Use Bloom’s Taxonomy Wheel for Writing Learning Outcomes

24 Jul

Do you have problems writing learning outcomes/objectives for your content or courses?

Or more specifically, do you have trouble finding the right ACTION VERBS to describe what you want your students to achieve from the course, module, topic or unit?


Have you tried using Bloom’s Taxonomy wheel(s) before to assist finding those magic action verbs?

Here are a few examples:

Bloom’s Revised Taxonomy Wheel



Bloom’s Taxonomy Wheel


Source: http://teaching.uncc.edu/files/image/resources/pedagogy/diagramforwriting.gif

Source: http://en.wikipedia.org/wiki/File:Blooms_rose.svg

Why not print out the one you like most (not too many, due to the shortage of trees today!), or download the Bloom’s Taxonomy wheel images above, and then use them to find those magic action verbs that you might have struggled to find before. These wheels work much better than idiotic tables of action verbs according to Bloom’s taxonomy. Trust me!

Also, please download and read this masterpiece (75 pages, PDF):

Bloom’s Digital Taxonomy (Andrew Churches)

“It’s not about the tools, it’s using the tools to facilitate learning.”

Finally, here are a few sites worth exploring to learn more about the Bloom’s taxonomy (if needed):



REFLECTION

I still remember when I started off as an Instructional Designer in 2001, I was required to assist subject matter experts (SME) in constructing learning objectives/outcomes. Especially, in the beginning it was a nightmare, because I struggled with finding and suggesting the appropriate action verbs. But then one of the senior instructional designers introduced me to Bloom’s taxonomy wheel(s), and from then on writing instructional sound learning outcomes has been as easy as eating rambutan.

When developing content with SMEs it certainly helps having relevant and agreed upon learning outcomes early on to guide the content development process. In other words, it is good to spend some time on constructing them, and not just creating them as an afterthought, because of some education ministry requirements.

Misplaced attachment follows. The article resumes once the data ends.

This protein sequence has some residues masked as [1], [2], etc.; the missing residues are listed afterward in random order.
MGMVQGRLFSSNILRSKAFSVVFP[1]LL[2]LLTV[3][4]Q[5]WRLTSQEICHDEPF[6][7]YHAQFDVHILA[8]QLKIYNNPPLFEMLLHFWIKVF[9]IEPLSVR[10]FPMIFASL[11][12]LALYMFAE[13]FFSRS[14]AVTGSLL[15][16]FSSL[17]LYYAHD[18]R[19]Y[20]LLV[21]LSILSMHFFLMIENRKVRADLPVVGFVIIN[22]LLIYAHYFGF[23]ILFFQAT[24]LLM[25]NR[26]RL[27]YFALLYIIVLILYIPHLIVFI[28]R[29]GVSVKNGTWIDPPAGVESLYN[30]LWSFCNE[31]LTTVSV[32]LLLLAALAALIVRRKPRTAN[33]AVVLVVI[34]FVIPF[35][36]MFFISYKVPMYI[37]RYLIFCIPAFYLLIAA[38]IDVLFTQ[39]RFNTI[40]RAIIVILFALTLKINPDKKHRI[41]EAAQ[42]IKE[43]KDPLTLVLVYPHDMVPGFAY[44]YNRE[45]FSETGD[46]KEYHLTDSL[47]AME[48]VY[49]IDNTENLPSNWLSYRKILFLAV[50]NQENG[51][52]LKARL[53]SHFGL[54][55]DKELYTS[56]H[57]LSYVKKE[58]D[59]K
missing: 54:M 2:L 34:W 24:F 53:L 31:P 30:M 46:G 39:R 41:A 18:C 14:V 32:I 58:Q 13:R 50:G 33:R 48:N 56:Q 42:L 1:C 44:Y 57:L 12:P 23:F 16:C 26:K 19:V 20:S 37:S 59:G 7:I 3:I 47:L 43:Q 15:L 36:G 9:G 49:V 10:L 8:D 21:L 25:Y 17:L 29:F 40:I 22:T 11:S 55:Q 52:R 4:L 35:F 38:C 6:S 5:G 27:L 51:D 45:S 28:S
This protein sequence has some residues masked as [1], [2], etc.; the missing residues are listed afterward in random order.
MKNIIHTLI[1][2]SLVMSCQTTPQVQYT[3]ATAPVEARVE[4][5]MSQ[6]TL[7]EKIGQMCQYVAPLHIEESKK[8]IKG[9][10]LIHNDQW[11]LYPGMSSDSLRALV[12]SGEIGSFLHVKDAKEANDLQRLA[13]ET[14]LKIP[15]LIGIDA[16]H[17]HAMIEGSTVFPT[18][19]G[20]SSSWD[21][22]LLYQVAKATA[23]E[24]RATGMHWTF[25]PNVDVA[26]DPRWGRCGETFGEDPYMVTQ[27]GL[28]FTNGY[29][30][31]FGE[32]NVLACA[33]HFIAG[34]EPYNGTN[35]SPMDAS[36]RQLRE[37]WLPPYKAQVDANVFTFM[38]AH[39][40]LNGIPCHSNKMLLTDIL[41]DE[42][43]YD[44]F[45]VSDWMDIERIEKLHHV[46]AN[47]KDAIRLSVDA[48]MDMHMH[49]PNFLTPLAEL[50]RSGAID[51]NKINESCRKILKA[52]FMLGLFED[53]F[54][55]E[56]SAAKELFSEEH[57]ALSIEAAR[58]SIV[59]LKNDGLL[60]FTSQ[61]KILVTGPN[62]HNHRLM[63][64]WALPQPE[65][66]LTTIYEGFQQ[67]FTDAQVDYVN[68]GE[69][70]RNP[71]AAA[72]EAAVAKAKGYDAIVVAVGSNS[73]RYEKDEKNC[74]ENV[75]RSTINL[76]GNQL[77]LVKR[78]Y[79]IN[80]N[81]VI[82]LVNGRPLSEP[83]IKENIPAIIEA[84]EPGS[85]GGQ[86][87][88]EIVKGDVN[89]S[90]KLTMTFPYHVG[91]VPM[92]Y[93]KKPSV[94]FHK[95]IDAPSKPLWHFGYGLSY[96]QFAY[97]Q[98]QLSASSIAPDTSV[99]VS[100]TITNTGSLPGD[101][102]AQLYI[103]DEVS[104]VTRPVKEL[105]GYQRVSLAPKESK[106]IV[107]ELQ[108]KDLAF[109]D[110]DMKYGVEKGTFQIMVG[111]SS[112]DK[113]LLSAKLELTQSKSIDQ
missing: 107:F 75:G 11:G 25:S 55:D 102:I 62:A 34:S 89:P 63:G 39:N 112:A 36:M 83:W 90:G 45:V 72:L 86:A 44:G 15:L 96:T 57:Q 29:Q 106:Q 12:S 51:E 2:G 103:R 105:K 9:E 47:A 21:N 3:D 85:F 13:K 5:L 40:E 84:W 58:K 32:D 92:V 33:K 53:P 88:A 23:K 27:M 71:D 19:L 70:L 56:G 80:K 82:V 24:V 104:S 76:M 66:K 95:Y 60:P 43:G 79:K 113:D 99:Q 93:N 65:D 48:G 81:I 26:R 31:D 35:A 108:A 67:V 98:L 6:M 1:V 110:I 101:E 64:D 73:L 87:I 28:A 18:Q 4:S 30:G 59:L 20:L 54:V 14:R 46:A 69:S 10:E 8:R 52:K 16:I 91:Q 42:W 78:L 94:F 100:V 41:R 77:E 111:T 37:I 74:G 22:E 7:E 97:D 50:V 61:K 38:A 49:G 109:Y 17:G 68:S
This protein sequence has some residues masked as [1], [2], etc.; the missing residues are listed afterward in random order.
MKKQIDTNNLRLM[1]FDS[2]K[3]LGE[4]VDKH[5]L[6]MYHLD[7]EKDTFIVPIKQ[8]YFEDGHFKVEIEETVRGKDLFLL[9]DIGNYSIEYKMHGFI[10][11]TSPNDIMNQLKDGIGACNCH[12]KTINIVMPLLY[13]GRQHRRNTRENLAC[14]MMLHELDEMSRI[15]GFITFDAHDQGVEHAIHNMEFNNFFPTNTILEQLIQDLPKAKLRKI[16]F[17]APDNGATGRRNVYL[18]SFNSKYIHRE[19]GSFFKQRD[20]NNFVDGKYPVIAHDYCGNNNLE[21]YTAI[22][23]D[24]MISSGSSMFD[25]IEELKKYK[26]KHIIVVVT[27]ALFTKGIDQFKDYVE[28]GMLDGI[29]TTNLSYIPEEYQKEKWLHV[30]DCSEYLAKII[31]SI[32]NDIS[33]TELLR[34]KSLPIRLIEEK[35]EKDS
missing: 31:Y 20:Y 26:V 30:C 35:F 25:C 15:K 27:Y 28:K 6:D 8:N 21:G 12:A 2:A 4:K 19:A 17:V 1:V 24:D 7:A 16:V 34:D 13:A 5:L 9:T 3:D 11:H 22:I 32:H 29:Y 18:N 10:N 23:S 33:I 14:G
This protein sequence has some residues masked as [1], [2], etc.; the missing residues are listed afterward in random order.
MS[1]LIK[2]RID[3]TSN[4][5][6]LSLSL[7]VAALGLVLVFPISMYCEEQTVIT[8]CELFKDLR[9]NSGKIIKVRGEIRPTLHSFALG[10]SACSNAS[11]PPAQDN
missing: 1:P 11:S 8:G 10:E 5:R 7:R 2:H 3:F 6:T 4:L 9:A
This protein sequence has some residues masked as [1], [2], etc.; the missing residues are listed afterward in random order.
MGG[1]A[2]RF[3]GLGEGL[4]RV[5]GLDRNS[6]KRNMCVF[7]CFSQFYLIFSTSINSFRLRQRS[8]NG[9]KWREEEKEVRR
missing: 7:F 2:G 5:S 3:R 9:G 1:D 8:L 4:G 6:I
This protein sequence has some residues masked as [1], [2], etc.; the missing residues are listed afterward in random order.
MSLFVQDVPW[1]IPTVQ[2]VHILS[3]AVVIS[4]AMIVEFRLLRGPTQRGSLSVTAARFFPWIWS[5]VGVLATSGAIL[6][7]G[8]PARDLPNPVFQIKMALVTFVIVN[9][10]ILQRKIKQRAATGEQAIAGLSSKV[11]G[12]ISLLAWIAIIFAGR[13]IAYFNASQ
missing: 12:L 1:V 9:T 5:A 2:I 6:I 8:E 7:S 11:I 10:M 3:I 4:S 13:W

I am not sure about your country, but in Malaysia the Bloom’s taxonomy is the reference that Ministry of Higher Education (MOHE) recommend (a requirement to use!), and most Universities use it to construct learning outcomes with an eye on infusing more deep thinking (critical and creative), or higher order thinking skills (HOTS). As an action verb classification system I am fine, but I have low regard for Bloom’s taxonomy as a pyramid, whereby Evaluation (old version) is on the top. It is helpful, but to me it is misleading. But that, we can discuss in another post sometime in the future (However, your opinion about Bloom’s taxonomy would be highly appreciated).

Also, I would like to highlight that Clayton R. Wright has simplified the process in finding those magic action verbs. He found that many participants in his workshops found it easier to deal with a smaller number of categories than the six stated by Bloom. Some verbs can be found in several categories, but it depends on how they are used. Rather than use verbs at the lower-end of the skills spectrum, he suggests that emphasis should be placed on application and problem-solving skills. The list is not “a magic bullet”, but it helps educators who have difficulty finding the word that describes what they want their students to achieve.

Click the graphic to enlarge it

(Reference: Instructing in an International Setting: A Handbook for Those Who Will Provide Training in Developing Countries (p. 3-24), by C. R. Wright, 1997)
“If we could transform these tables into a wheel, it would simply be awesome!”

When creating objectives for secondary and post-secondary courses, Clayton reminds his workshop participants to also consider the 21st Century Learning Outcomes developed by the League for Innovation and sponsored by the Pew Charitable Trusts. These learning outcomes were validated by 260 colleges in Canada and the United States. They cover a variety of skills such as technology skills, communication skills, computational skills, critical thinking and problem-solving skills, information management skills, interpersonal skills, personal skills, and community skills. All of these skills are important for those living in a digital world.

Although, learning outcomes usually helps in the content development process, but do they help or guide students in the learning process?

Let’s recall our own experience as a student. To be honest, as a student I never gave two hoops about reading learning outcomes/objectives, whether they were in the course plan/guide/outline, courseware, or in a book. Neither can I recall discussing, nor listening to other students discussing about their learning outcomes. Well, that is my experience! However, it would be interesting if there was some actual research done on how students use learning outcomes to facilitate their own learning. Or perhaps they don’t use them at all! So…

  • Are learning outcomes really important to facilitate the learning process?
  • Do we need them?
  • Are they destructive to facilitate creativity and innovation?
  • Are there other ways to tell our students what learning output we should expect from them?
  • Do we need to be more creative in the way we express learning outcomes?